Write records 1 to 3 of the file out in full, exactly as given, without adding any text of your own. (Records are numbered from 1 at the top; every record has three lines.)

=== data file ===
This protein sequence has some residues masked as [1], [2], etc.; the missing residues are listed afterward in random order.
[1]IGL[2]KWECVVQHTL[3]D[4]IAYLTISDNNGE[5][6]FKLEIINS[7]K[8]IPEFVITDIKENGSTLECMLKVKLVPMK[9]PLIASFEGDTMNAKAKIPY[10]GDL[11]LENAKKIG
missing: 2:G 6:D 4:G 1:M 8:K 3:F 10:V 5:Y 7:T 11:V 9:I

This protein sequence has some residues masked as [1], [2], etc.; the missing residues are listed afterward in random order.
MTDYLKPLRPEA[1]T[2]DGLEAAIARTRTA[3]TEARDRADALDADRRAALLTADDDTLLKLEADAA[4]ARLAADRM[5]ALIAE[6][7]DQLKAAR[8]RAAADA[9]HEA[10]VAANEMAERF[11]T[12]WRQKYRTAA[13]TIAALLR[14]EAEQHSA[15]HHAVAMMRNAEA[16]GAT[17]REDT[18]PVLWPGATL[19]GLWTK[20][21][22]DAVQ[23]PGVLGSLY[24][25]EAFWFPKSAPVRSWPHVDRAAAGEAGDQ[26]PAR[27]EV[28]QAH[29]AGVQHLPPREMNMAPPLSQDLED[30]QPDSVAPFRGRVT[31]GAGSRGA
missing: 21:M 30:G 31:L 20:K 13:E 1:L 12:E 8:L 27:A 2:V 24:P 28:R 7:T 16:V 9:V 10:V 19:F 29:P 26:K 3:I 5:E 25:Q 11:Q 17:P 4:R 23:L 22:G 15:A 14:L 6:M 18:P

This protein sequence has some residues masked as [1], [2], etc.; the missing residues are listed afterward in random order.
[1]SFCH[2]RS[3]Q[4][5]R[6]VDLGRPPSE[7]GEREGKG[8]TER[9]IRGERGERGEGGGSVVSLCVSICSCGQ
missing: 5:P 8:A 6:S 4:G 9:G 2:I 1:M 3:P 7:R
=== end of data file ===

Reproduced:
This protein sequence has some residues masked as [1], [2], etc.; the missing residues are listed afterward in random order.
[1]IGL[2]KWECVVQHTL[3]D[4]IAYLTISDNNGE[5][6]FKLEIINS[7]K[8]IPEFVITDIKENGSTLECMLKVKLVPMK[9]PLIASFEGDTMNAKAKIPY[10]GDL[11]LENAKKIG
missing: 2:G 6:D 4:G 1:M 8:K 3:F 10:V 5:Y 7:T 11:V 9:I

This protein sequence has some residues masked as [1], [2], etc.; the missing residues are listed afterward in random order.
MTDYLKPLRPEA[1]T[2]DGLEAAIARTRTA[3]TEARDRADALDADRRAALLTADDDTLLKLEADAA[4]ARLAADRM[5]ALIAE[6][7]DQLKAAR[8]RAAADA[9]HEA[10]VAANEMAERF[11]T[12]WRQKYRTAA[13]TIAALLR[14]EAEQHSA[15]HHAVAMMRNAEA[16]GAT[17]REDT[18]PVLWPGATL[19]GLWTK[20][21][22]DAVQ[23]PGVLGSLY[24][25]EAFWFPKSAPVRSWPHVDRAAAGEAGDQ[26]PAR[27]EV[28]QAH[29]AGVQHLPPREMNMAPPLSQDLED[30]QPDSVAPFRGRVT[31]GAGSRGA
missing: 21:M 30:G 31:L 20:K 13:E 1:L 12:E 8:L 27:A 2:V 24:P 28:R 7:T 16:V 9:V 10:V 19:F 29:P 26:K 3:I 5:E 25:Q 11:Q 17:P 4:R 23:L 22:G 15:A 14:L 6:M 18:P

This protein sequence has some residues masked as [1], [2], etc.; the missing residues are listed afterward in random order.
[1]SFCH[2]RS[3]Q[4][5]R[6]VDLGRPPSE[7]GEREGKG[8]TER[9]IRGERGERGEGGGSVVSLCVSICSCGQ
missing: 5:P 8:A 6:S 4:G 9:G 2:I 1:M 3:P 7:R